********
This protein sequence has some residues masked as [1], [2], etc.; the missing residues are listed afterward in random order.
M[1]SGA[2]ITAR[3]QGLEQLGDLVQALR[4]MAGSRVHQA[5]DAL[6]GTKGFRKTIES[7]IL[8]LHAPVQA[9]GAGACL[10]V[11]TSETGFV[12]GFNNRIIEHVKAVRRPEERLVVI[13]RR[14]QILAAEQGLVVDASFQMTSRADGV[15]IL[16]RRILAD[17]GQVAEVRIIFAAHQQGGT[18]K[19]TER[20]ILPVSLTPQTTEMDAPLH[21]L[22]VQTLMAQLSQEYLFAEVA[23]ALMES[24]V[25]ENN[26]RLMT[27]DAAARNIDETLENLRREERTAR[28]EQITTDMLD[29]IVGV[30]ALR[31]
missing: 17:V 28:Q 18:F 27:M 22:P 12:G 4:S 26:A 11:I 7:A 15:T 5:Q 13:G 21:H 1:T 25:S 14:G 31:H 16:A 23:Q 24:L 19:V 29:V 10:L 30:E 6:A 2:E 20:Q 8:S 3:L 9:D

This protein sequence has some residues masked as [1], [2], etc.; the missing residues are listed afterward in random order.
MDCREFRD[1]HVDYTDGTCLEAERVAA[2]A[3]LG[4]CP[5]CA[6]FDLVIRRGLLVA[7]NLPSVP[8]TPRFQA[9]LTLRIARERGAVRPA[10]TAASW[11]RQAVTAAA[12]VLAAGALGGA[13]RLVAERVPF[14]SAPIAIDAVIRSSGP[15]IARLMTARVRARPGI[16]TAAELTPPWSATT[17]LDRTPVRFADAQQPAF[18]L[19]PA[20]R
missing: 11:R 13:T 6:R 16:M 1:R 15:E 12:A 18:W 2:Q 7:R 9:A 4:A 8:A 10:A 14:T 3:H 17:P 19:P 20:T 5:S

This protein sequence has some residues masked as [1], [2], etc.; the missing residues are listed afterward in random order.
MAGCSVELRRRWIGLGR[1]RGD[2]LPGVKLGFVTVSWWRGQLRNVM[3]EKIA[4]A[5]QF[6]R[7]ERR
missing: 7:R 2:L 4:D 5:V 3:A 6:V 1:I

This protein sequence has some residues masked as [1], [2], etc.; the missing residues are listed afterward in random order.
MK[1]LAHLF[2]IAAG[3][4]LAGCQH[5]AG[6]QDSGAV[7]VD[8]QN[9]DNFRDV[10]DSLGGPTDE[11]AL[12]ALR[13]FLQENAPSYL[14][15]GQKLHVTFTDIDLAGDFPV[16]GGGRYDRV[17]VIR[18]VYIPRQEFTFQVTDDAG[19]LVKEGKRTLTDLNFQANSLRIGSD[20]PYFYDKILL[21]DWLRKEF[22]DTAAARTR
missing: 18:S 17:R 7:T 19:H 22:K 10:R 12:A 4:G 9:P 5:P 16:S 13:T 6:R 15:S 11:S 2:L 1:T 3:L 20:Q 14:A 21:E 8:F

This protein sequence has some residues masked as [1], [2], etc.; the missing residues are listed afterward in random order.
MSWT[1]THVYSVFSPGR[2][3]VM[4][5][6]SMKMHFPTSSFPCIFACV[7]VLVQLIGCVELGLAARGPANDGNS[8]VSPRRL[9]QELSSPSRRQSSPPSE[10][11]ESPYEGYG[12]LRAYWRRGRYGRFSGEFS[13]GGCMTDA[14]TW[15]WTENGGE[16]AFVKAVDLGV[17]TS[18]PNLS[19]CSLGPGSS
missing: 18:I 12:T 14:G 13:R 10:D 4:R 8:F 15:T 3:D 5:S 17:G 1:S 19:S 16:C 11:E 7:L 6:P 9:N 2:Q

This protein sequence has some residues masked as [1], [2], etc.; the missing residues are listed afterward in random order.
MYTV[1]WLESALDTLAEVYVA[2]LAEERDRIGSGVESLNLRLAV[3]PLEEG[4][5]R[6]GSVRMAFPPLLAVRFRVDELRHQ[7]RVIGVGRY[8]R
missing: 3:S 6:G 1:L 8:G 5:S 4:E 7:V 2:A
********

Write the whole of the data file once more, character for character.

This protein sequence has some residues masked as [1], [2], etc.; the missing residues are listed afterward in random order.
M[1]SGA[2]ITAR[3]QGLEQLGDLVQALR[4]MAGSRVHQA[5]DAL[6]GTKGFRKTIES[7]IL[8]LHAPVQA[9]GAGACL[10]V[11]TSETGFV[12]GFNNRIIEHVKAVRRPEERLVVI[13]RR[14]QILAAEQGLVVDASFQMTSRADGV[15]IL[16]RRILAD[17]GQVAEVRIIFAAHQQGGT[18]K[19]TER[20]ILPVSLTPQTTEMDAPLH[21]L[22]VQTLMAQLSQEYLFAEVA[23]ALMES[24]V[25]ENN[26]RLMT[27]DAAARNIDETLENLRREERTAR[28]EQITTDMLD[29]IVGV[30]ALR[31]
missing: 17:V 28:Q 18:F 27:M 22:P 12:G 4:S 26:A 11:I 7:A 15:T 5:Q 13:G 21:H 1:T 25:S 14:G 31:H 16:A 23:Q 24:L 19:V 29:V 10:L 30:E 6:A 2:E 20:Q 8:S 3:L 9:D

This protein sequence has some residues masked as [1], [2], etc.; the missing residues are listed afterward in random order.
MDCREFRD[1]HVDYTDGTCLEAERVAA[2]A[3]LG[4]CP[5]CA[6]FDLVIRRGLLVA[7]NLPSVP[8]TPRFQA[9]LTLRIARERGAVRPA[10]TAASW[11]RQAVTAAA[12]VLAAGALGGA[13]RLVAERVPF[14]SAPIAIDAVIRSSGP[15]IARLMTARVRARPGI[16]TAAELTPPWSATT[17]LDRTPVRFADAQQPAF[18]L[19]PA[20]R
missing: 11:R 13:T 6:R 16:M 1:R 15:E 12:A 18:W 2:Q 7:R 9:A 4:A 8:A 10:A 14:T 3:H 17:P 19:P 20:T 5:S

This protein sequence has some residues masked as [1], [2], etc.; the missing residues are listed afterward in random order.
MAGCSVELRRRWIGLGR[1]RGD[2]LPGVKLGFVTVSWWRGQLRNVM[3]EKIA[4]A[5]QF[6]R[7]ERR
missing: 7:R 2:L 4:D 5:V 3:A 6:V 1:I

This protein sequence has some residues masked as [1], [2], etc.; the missing residues are listed afterward in random order.
MK[1]LAHLF[2]IAAG[3][4]LAGCQH[5]AG[6]QDSGAV[7]VD[8]QN[9]DNFRDV[10]DSLGGPTDE[11]AL[12]ALR[13]FLQENAPSYL[14][15]GQKLHVTFTDIDLAGDFPV[16]GGGRYDRV[17]VIR[18]VYIPRQEFTFQVTDDAG[19]LVKEGKRTLTDLNFQANSLRIGSD[20]PYFYDKILL[21]DWLRKEF[22]DTAAARTR
missing: 18:S 17:R 7:T 19:H 22:K 10:R 12:A 4:G 9:P 5:P 16:S 13:T 6:R 15:S 11:S 2:L 1:T 3:L 20:Q 14:A 21:E 8:F

This protein sequence has some residues masked as [1], [2], etc.; the missing residues are listed afterward in random order.
MSWT[1]THVYSVFSPGR[2][3]VM[4][5][6]SMKMHFPTSSFPCIFACV[7]VLVQLIGCVELGLAARGPANDGNS[8]VSPRRL[9]QELSSPSRRQSSPPSE[10][11]ESPYEGYG[12]LRAYWRRGRYGRFSGEFS[13]GGCMTDA[14]TW[15]WTENGGE[16]AFVKAVDLGV[17]TS[18]PNLS[19]CSLGPGSS
missing: 18:I 12:T 14:G 13:R 10:D 4:R 8:F 15:T 3:D 5:S 17:G 1:S 19:S 16:C 11:E 7:L 6:P 9:N 2:Q

This protein sequence has some residues masked as [1], [2], etc.; the missing residues are listed afterward in random order.
MYTV[1]WLESALDTLAEVYVA[2]LAEERDRIGSGVESLNLRLAV[3]PLEEG[4][5]R[6]GSVRMAFPPLLAVRFRVDELRHQ[7]RVIGVGRY[8]R
missing: 3:S 6:G 1:L 8:G 5:S 4:E 7:V 2:A